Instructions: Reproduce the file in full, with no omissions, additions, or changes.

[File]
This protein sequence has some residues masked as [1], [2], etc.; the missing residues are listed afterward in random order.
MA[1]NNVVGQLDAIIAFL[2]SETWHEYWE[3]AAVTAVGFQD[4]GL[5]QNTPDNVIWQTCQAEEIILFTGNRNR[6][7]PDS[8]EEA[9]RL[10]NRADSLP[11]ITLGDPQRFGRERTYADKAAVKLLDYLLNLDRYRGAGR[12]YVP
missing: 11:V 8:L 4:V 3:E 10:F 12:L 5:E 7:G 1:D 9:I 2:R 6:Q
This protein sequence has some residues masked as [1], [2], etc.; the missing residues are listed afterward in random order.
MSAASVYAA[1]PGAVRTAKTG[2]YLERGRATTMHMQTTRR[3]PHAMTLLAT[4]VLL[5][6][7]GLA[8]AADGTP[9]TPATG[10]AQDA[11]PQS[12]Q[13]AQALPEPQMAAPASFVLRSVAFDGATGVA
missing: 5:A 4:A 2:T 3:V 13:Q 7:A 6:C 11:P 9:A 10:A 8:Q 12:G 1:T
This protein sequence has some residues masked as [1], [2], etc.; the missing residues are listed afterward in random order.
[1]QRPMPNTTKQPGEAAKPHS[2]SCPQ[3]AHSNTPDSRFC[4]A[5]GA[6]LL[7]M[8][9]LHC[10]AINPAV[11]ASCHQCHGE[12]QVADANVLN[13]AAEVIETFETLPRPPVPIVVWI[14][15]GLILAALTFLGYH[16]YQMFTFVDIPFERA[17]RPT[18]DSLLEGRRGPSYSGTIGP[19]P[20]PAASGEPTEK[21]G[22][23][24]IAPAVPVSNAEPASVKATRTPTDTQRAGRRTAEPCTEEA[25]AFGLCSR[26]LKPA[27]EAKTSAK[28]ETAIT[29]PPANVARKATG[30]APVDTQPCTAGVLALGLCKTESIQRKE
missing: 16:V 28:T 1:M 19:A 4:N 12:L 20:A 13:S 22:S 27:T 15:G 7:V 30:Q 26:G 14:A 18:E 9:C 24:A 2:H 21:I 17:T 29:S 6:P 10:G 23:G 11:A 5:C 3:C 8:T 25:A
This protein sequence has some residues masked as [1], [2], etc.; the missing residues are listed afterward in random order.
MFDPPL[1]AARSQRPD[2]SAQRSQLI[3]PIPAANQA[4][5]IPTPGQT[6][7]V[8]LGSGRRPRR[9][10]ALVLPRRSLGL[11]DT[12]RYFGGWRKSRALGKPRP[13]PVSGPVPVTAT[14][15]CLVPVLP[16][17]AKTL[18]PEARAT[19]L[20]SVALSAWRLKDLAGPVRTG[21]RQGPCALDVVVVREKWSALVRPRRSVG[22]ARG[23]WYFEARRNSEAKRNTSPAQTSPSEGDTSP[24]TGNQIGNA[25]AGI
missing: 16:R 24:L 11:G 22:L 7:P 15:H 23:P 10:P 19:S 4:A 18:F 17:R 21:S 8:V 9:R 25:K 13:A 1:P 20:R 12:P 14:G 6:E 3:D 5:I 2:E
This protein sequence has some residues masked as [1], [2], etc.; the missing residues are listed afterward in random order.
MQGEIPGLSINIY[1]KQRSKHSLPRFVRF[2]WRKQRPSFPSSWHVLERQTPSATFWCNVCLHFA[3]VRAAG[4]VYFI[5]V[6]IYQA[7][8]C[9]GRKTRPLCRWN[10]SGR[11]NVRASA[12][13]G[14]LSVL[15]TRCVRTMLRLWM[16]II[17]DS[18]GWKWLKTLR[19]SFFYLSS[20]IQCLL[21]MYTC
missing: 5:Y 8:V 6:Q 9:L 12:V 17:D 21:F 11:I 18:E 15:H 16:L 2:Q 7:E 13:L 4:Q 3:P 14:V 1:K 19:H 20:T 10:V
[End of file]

This protein sequence has some residues masked as [1], [2], etc.; the missing residues are listed afterward in random order.
MA[1]NNVVGQLDAIIAFL[2]SETWHEYWE[3]AAVTAVGFQD[4]GL[5]QNTPDNVIWQTCQAEEIILFTGNRNR[6][7]PDS[8]EEA[9]RL[10]NRADSLP[11]ITLGDPQRFGRERTYADKAAVKLLDYLLNLDRYRGAGR[12]YVP
missing: 11:V 8:L 4:V 3:E 10:F 12:L 5:E 7:G 1:D 9:I 2:R 6:Q
This protein sequence has some residues masked as [1], [2], etc.; the missing residues are listed afterward in random order.
MSAASVYAA[1]PGAVRTAKTG[2]YLERGRATTMHMQTTRR[3]PHAMTLLAT[4]VLL[5][6][7]GLA[8]AADGTP[9]TPATG[10]AQDA[11]PQS[12]Q[13]AQALPEPQMAAPASFVLRSVAFDGATGVA
missing: 5:A 4:A 2:T 3:V 13:Q 7:A 6:C 11:P 9:A 10:A 8:Q 12:G 1:T
This protein sequence has some residues masked as [1], [2], etc.; the missing residues are listed afterward in random order.
[1]QRPMPNTTKQPGEAAKPHS[2]SCPQ[3]AHSNTPDSRFC[4]A[5]GA[6]LL[7]M[8][9]LHC[10]AINPAV[11]ASCHQCHGE[12]QVADANVLN[13]AAEVIETFETLPRPPVPIVVWI[14][15]GLILAALTFLGYH[16]YQMFTFVDIPFERA[17]RPT[18]DSLLEGRRGPSYSGTIGP[19]P[20]PAASGEPTEK[21]G[22][23][24]IAPAVPVSNAEPASVKATRTPTDTQRAGRRTAEPCTEEA[25]AFGLCSR[26]LKPA[27]EAKTSAK[28]ETAIT[29]PPANVARKATG[30]APVDTQPCTAGVLALGLCKTESIQRKE
missing: 16:V 28:T 1:M 19:A 4:N 12:L 20:A 13:S 22:S 27:T 15:G 7:V 30:Q 26:G 14:A 18:E 9:C 24:A 2:H 21:I 17:T 29:S 6:P 10:G 23:G 11:A 5:C 3:C 8:T 25:A
This protein sequence has some residues masked as [1], [2], etc.; the missing residues are listed afterward in random order.
MFDPPL[1]AARSQRPD[2]SAQRSQLI[3]PIPAANQA[4][5]IPTPGQT[6][7]V[8]LGSGRRPRR[9][10]ALVLPRRSLGL[11]DT[12]RYFGGWRKSRALGKPRP[13]PVSGPVPVTAT[14][15]CLVPVLP[16][17]AKTL[18]PEARAT[19]L[20]SVALSAWRLKDLAGPVRTG[21]RQGPCALDVVVVREKWSALVRPRRSVG[22]ARG[23]WYFEARRNSEAKRNTSPAQTSPSEGDTSP[24]TGNQIGNA[25]AGI
missing: 16:R 24:L 11:G 22:L 7:P 15:H 23:P 10:P 19:S 4:A 18:F 17:R 21:S 8:V 9:R 25:K 13:A 1:P 20:R 12:P 14:G 6:E 3:D 5:I 2:E
This protein sequence has some residues masked as [1], [2], etc.; the missing residues are listed afterward in random order.
MQGEIPGLSINIY[1]KQRSKHSLPRFVRF[2]WRKQRPSFPSSWHVLERQTPSATFWCNVCLHFA[3]VRAAG[4]VYFI[5]V[6]IYQA[7][8]C[9]GRKTRPLCRWN[10]SGR[11]NVRASA[12][13]G[14]LSVL[15]TRCVRTMLRLWM[16]II[17]DS[18]GWKWLKTLR[19]SFFYLSS[20]IQCLL[21]MYTC
missing: 5:Y 8:V 6:Q 9:L 12:V 17:D 21:F 11:I 18:E 15:H 16:L 2:Q 7:E 13:L 4:Q 3:P 14:V 1:K 19:H 20:T 10:V